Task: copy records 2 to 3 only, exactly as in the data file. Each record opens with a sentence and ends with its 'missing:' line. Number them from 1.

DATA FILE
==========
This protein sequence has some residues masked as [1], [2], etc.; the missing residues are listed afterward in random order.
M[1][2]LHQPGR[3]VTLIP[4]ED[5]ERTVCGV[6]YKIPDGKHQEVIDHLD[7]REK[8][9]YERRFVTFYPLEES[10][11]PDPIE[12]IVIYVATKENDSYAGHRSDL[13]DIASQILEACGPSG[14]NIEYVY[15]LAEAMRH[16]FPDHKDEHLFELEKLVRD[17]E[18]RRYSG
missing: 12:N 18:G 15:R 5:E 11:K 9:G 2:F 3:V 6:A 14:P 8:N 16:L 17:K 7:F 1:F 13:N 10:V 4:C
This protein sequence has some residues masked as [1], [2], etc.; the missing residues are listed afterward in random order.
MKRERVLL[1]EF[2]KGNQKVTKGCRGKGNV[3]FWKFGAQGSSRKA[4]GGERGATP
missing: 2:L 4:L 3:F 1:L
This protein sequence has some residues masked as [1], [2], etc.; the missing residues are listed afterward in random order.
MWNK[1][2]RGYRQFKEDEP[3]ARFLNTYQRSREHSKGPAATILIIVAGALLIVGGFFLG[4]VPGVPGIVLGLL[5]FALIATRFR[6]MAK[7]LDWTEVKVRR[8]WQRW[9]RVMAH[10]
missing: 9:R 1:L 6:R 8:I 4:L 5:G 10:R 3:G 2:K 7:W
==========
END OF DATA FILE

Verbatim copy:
This protein sequence has some residues masked as [1], [2], etc.; the missing residues are listed afterward in random order.
MKRERVLL[1]EF[2]KGNQKVTKGCRGKGNV[3]FWKFGAQGSSRKA[4]GGERGATP
missing: 2:L 4:L 3:F 1:L
This protein sequence has some residues masked as [1], [2], etc.; the missing residues are listed afterward in random order.
MWNK[1][2]RGYRQFKEDEP[3]ARFLNTYQRSREHSKGPAATILIIVAGALLIVGGFFLG[4]VPGVPGIVLGLL[5]FALIATRFR[6]MAK[7]LDWTEVKVRR[8]WQRW[9]RVMAH[10]
missing: 9:R 1:L 6:R 8:I 4:L 5:G 10:R 3:G 2:K 7:W